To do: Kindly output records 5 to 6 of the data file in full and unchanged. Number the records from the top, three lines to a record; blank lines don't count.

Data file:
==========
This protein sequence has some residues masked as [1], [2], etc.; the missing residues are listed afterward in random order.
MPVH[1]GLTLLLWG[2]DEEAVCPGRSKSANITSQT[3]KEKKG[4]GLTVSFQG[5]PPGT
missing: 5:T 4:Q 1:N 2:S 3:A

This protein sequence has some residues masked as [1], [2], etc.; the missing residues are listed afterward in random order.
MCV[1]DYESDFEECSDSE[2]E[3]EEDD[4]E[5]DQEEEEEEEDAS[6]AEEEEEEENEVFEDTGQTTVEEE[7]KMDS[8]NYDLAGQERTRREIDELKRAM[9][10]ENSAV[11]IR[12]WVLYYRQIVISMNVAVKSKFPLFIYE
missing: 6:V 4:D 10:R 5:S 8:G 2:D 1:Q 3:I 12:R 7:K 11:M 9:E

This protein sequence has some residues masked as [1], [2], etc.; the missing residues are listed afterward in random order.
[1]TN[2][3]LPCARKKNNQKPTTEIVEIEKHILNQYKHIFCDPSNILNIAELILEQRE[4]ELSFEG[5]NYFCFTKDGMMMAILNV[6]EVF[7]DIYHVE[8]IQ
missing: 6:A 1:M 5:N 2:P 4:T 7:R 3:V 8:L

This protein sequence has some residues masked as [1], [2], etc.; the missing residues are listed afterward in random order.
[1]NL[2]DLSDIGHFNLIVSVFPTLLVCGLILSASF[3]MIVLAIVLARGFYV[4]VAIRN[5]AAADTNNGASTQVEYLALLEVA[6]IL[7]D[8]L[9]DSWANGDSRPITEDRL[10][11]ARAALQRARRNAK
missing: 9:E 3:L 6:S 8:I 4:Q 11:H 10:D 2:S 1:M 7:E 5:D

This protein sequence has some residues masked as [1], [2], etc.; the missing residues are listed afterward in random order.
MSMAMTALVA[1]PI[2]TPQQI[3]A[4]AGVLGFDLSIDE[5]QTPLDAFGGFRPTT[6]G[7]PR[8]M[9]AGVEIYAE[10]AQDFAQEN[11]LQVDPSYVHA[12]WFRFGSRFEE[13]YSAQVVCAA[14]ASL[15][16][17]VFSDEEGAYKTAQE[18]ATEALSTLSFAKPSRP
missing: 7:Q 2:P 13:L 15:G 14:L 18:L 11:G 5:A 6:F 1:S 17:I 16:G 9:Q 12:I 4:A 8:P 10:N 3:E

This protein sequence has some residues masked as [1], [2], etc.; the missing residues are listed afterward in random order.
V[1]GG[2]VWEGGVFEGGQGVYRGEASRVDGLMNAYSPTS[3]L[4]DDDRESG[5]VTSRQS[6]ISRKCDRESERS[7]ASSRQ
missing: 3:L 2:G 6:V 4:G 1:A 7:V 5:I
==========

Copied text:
This protein sequence has some residues masked as [1], [2], etc.; the missing residues are listed afterward in random order.
MSMAMTALVA[1]PI[2]TPQQI[3]A[4]AGVLGFDLSIDE[5]QTPLDAFGGFRPTT[6]G[7]PR[8]M[9]AGVEIYAE[10]AQDFAQEN[11]LQVDPSYVHA[12]WFRFGSRFEE[13]YSAQVVCAA[14]ASL[15][16][17]VFSDEEGAYKTAQE[18]ATEALSTLSFAKPSRP
missing: 7:Q 2:P 13:L 15:G 14:L 18:L 11:G 5:A 6:F 1:S 17:I 16:G 9:Q 12:I 4:A 8:P 10:N 3:E

This protein sequence has some residues masked as [1], [2], etc.; the missing residues are listed afterward in random order.
V[1]GG[2]VWEGGVFEGGQGVYRGEASRVDGLMNAYSPTS[3]L[4]DDDRESG[5]VTSRQS[6]ISRKCDRESERS[7]ASSRQ
missing: 3:L 2:G 6:V 4:G 1:A 7:V 5:I